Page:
New technology could make future smartphone cameras thinner

The development of smartphone cameras has made rapid progress in recent years. Some devices now achieve such good image quality that at least laymen can hardly tell the difference from professional cameras. The sensors are at the heart of a good smartphone camera. These are getting bigger and bigger and offer a better resolution year after year. However, the larger the sensors, the larger the corresponding lenses have to be. This is a well-known problem that has been driving many smartphone manufacturers and owners crazy for a few years now – bulky camera bumps. In the future, however, the annoying wobble on the table could come to an end. A new lens technology is said to be able to make camera bumps disappear.

Astonishing advancement

It’s quite remarkable when you consider what has happened in the meantime in terms of smartphone cameras. It all started in 2007 with the very first iPhone. Its camera offered just 2 megapixels. What sounded like high-end technology back then now seems like an exhibit from a technology museum. After all, modern smartphones come with far more megapixels. The Samsung Galaxy S21 Ultra, for example, offers 54 times as many megapixels as the first-generation iPhone with its remarkable 108 megapixels. But not only the number of megapixels plays a major role in the far better picture quality. Smartphone manufacturers are also relying on ever-improving software solutions. Clever algorithms conjure up picture effects that sometimes achieve impressive results. One of the most popular features here is the so-called bokeh effect, which provides a depth of field.

Not everything has developed further

However, smartphone cameras are still at the same level as in 2007 in one respect, and that concerns the lenses. Here, more or less only a little tuning has taken place. One can by no means speak of revolutions here. Modern lenses may be better stabilized and have more lenses than in the past, but on the whole they still have the same basic design as they did more than ten years ago. Six or seven lenses are now stacked on top of each other. These have the task of transmitting light to the sensor. The sheer number of lenses is supposed to ensure that certain distortions are corrected. So if a lens has many lenses, the end result is as error-free as possible. However, as the number of lenses increases, so does the thickness of the camera. Now, however, things seem to be changing here. The lumpy lenses are to give way to a slim alternative.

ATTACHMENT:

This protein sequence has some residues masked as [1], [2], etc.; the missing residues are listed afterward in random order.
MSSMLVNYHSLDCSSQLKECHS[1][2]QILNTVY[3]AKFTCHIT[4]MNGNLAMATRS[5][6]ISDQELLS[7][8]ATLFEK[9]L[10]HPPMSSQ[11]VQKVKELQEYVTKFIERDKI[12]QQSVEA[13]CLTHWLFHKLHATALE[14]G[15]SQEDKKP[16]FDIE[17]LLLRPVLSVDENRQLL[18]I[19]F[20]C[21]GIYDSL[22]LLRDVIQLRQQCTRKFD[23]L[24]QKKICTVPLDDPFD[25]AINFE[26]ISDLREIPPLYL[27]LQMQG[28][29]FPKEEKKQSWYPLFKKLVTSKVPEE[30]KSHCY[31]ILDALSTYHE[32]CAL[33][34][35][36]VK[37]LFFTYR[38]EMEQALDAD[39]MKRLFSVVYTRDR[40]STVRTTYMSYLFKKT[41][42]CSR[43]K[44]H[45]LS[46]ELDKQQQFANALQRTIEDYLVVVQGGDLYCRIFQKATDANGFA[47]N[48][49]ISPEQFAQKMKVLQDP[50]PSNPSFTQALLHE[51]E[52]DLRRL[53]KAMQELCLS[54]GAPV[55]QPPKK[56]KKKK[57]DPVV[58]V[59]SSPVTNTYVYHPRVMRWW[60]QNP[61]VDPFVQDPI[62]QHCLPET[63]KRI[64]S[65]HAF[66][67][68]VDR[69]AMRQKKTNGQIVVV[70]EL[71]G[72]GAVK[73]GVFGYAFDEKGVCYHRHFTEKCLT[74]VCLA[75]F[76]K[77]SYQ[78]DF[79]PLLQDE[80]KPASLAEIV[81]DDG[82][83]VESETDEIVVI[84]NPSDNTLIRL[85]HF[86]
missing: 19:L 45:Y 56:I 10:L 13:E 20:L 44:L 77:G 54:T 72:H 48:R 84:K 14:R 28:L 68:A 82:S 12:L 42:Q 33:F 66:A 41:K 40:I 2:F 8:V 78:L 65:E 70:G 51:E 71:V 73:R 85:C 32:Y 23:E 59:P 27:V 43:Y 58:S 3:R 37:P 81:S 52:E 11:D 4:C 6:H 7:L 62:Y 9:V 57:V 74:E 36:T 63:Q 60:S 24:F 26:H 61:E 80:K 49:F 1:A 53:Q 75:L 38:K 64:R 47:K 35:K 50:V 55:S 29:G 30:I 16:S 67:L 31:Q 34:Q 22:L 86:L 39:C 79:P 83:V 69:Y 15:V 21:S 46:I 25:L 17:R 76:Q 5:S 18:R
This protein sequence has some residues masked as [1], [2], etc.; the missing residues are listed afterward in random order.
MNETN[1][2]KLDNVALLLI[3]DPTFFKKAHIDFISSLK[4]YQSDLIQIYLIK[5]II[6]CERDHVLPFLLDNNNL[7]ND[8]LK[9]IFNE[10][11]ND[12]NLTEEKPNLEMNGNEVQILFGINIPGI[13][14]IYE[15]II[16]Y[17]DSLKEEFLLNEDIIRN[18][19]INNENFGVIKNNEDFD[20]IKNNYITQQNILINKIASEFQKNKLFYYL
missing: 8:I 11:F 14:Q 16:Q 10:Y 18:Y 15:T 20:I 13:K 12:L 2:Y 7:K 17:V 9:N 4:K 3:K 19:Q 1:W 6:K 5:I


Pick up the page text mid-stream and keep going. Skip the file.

Metalenz wants to revolutionize the smartphone camera. (Image:

The magic word is “metalenz.” The technology from the company of the same name uses a single flat lens. Its size is roughly between 1 mm x 1 mm and 3 mm x 3 mm. But this lens has a different composition than the classic variants in current lenses. Tiny structures run through the lens, whose task is to shape the light in a targeted manner. According to the developer, this collection of structures should be able to achieve the same result as the interaction of several lenses. But apart from the narrower dimensions, using only one lens also brings another decisive advantage. Since many lenses cause light to be lost due to reflections, the images can sometimes appear somewhat underexposed. This problem does not exist with just one lens.

New technology is within reach

We probably won’t have to wait much longer before we can look at the first smartphones with ultra-thin lenses. Metalenz production is probably set to begin as early as the end of 2021. Allegedly, a first customer for the ultra-flat lenses has already been determined. It is not yet known which company this will be. We only know that the technology is to be used for a 3D sensor. If Metalenz proves to be practicable, the groundbreaking technology should also be able to gain a foothold in other industries. For example, there are many possible applications in the field of virtual reality and smart cars, among others. We are curious to see whether the company can deliver what it promises.

Simon Lüthje

I am co-founder of this blog and am very interested in everything that has to do with technology, but I also like to play games. I was born in Hamburg, but now I live in Bad Segeberg.

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